'Wish and dish' online
'Wish and dish' online

QUEENSBURY - Other than the delicate, brown bone tacked to one wall, Conor Boyd has a pretty average office.

He's not an archaeologist or anthropologist, but that bone is special to Boyd.

It's a wishbone - an item to be whimsically broken by children for the chance to have their wishes granted.

But not for Boyd.

For this 27-year-old investment and insurance professional from Queensbury, it's an icon - a symbol of his new Web site.

On Thanksgiving, Boyd launched AskWish.com into the virtual world and introduced a whole new lingo to Internet users everywhere.

AskWish.com is based on the principles of "wishing and dishing," and is designed to encourage people to help one another.

Boyd explained how it works: site users can either wish or dish, or both. That is, they can wish for something they would like or need, or they can grant the wish of someone else by dishing.

"We all have things we're passionate about or want to experience," Boyd said, adjusting his baseball cap. "This giving and receiving - really wishing and dishing - has gone on since the beginning of time. This is just a system to make it easier. And if you can give the way you want to give, on the time frame you want, it becomes more likely that you're going to give."

Danelle Dessaint of Argyle is proof positive of this.

It's allowed her and her fiance to give to other people in a way they haven't before.

"We put a dish out on kayaking in the Adirondacks," the 31-year-old said. "We can offer someone an opportunity to go to the Adirondacks for kayaking or fishing. We can offer them the chance for their own personal tour guide.

"It's like MySpace, but I think it's better, because you get more out of it. It's free, and you meet new people, and you can give someone an experience they might not have."

Dessaint has also posted a wish on AskWish.com that she's thrilled was quickly granted.

"I have a wedding soon, so I wanted to know about people's experiences planning a wedding," she said. "I wished it, and then somebody wrote me back and said, 'You can have this wedding planner. Just give me your address, and I'll send it to you.' "

The book arrived in about a week, Dessaint said.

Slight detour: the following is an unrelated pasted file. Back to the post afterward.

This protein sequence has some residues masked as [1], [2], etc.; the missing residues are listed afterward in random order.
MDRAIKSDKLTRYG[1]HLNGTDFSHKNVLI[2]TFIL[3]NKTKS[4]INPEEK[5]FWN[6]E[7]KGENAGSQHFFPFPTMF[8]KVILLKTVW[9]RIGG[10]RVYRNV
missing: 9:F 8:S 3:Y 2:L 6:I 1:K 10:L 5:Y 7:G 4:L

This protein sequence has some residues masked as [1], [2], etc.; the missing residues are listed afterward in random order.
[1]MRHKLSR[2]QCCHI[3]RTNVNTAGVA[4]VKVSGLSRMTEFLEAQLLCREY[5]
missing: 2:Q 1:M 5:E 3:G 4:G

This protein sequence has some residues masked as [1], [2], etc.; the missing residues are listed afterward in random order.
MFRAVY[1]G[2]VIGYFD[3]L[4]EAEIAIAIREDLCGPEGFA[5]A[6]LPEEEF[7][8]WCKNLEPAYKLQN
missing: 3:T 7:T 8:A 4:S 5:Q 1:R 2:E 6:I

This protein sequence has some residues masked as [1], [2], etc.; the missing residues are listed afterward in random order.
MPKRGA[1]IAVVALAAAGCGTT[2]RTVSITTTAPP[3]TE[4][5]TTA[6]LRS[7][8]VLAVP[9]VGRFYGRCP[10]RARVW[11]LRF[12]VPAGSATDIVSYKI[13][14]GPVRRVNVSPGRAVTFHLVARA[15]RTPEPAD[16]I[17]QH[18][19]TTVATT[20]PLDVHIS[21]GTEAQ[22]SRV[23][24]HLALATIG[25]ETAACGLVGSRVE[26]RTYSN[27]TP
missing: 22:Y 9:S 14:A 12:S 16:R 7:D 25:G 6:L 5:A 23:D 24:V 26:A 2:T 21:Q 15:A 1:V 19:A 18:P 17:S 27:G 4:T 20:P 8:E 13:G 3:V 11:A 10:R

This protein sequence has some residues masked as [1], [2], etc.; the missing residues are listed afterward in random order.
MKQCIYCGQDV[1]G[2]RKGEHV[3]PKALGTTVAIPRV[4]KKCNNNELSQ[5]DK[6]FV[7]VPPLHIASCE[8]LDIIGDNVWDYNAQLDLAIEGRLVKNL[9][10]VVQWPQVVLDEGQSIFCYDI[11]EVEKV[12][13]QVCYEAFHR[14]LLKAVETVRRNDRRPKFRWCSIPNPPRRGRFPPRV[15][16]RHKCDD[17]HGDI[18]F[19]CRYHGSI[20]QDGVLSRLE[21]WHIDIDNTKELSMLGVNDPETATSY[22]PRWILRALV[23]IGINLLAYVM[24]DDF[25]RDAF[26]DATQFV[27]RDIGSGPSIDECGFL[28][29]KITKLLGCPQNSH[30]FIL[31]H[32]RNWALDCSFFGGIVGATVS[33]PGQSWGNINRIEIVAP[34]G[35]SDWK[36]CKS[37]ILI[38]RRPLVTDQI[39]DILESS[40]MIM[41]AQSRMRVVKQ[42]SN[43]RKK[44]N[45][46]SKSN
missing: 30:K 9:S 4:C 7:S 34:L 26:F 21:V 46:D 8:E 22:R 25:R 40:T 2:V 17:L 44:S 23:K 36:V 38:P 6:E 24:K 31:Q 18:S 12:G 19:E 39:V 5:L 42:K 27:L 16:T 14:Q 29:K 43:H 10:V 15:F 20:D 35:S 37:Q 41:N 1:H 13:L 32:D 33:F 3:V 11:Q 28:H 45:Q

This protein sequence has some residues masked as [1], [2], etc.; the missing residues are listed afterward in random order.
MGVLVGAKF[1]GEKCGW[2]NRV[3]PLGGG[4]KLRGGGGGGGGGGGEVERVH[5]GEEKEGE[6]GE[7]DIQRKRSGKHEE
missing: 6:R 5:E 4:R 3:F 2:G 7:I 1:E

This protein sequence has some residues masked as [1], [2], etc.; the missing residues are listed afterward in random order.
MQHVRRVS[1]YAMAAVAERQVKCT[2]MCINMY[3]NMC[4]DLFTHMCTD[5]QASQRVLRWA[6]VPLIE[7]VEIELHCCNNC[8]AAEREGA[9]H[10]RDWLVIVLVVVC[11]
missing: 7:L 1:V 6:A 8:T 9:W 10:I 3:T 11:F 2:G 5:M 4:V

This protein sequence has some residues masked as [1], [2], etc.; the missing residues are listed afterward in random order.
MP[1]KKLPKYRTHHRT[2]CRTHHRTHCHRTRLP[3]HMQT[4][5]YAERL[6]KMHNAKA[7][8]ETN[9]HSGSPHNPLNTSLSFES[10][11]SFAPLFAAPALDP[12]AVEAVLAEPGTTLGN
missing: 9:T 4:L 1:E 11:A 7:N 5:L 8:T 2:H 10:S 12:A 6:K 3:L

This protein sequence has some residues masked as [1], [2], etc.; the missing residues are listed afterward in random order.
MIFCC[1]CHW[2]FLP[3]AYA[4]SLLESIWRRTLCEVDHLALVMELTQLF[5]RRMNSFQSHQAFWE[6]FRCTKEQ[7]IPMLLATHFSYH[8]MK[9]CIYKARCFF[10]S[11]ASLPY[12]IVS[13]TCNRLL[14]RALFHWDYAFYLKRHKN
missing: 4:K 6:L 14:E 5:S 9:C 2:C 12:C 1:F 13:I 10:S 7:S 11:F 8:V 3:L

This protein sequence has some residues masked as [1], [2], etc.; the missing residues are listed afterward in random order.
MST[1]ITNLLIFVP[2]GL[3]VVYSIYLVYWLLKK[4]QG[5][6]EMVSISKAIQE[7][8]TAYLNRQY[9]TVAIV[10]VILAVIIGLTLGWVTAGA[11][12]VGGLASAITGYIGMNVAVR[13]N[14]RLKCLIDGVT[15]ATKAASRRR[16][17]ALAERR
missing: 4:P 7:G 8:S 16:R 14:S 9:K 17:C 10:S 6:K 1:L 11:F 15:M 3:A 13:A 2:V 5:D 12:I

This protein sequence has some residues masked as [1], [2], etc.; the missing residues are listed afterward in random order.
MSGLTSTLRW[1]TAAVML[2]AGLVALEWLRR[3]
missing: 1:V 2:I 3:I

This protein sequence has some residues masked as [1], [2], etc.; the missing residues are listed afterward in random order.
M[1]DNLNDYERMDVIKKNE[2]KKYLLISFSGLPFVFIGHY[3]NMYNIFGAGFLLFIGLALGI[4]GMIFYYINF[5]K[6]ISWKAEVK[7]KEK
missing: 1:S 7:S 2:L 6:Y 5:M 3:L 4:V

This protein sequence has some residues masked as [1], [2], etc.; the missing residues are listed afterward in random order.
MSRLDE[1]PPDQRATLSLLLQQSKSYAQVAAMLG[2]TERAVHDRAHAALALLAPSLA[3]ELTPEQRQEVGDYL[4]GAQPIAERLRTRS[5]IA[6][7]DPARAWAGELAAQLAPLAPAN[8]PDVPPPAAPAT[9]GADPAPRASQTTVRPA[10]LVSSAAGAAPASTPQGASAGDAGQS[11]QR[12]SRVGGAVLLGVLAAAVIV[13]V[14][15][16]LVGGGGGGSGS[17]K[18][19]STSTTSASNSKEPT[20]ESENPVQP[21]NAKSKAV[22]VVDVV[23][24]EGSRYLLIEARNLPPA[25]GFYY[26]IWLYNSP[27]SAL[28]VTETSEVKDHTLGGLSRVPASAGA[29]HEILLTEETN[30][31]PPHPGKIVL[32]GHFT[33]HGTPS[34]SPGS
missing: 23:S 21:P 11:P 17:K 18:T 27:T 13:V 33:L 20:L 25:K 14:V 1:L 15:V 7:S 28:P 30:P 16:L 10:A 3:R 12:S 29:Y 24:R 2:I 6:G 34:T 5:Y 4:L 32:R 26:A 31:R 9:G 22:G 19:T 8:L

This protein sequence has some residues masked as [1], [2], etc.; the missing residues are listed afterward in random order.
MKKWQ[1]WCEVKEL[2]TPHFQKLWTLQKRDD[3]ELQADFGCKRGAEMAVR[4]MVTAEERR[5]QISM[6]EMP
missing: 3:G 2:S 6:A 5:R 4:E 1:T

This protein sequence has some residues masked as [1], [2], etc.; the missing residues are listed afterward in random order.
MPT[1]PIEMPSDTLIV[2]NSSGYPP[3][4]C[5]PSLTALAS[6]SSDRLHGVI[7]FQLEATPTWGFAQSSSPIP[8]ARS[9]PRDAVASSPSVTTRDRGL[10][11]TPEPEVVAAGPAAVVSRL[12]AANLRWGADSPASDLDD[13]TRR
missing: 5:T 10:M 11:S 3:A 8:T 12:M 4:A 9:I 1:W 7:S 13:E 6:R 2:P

Marie Congalosi has also had a wish granted by other AskWish users.

Congalosi owns WSI Internet Consulting in Glens Falls and worked with Boyd on AskWish.com. She recently did some Web site work for the Warren/Washington Counties Homeless Youth Coalition.

Wanting to stay involved and continue supporting the organization, she posted the following wish on AskWish.com:

"I am offering 50 wishbones to the first 3 people who are willing to donate a $20 Hannaford Gift Certificate/Gift Card to the Warren Washington Homeless Youth Coalition,

www.hycwaithouse.org," Congalosi wrote. Wishbones are basically the currency of AskWish.com and are designed

to facilitate wishing and dishing.

"These Gift Certificate/Gift Cards will be used to purchase food for the shelter's Christmas Dinner," the message adds.

Two people have granted Congalosi's wish, with one going above and beyond the request that was made.

"There was one individual from Warrensburg - not only did he give the certificate, he said, 'You don't have to give me the 50 wishbones,' " Congalosi said happily.

"The whole platform is, if you do something for someone, you get those wishbones," Congalosi said. "Then you're able to redeem those wishbones for something you want to wish for."

But, Boyd pointed out, wishers and dishers don't have to trade wishbones, and they don't have to pay to get wishbones when they join the site, either.

The site is totally free to individuals, though that is not necessarily the case for businesses.

"I believe, for any great effort, money is always a byproduct," Boyd said. "Companies can wish and dish like you or I, but it's also a form of advertising for them."

As a result, participation in AskWish.com will be on a subscription basis for corporations, he said.

By making the site free for others, however, Boyd hopes to shift the socially acceptable process of being charitable.

"Let's say you kayak all the time, and someone asks you to take a friend. That's just fine," Boyd said. "But if you stand out in the street and say you'll take people, everyone looks at you like you're crazy."

To Boyd, AskWish.com is a chance for someone who has something to give to proclaim it to the world - without looking unstable.

"I've always believed everyone deserves the chance to give or be given to," Boyd said. "This site is the icebreaker to get that started."

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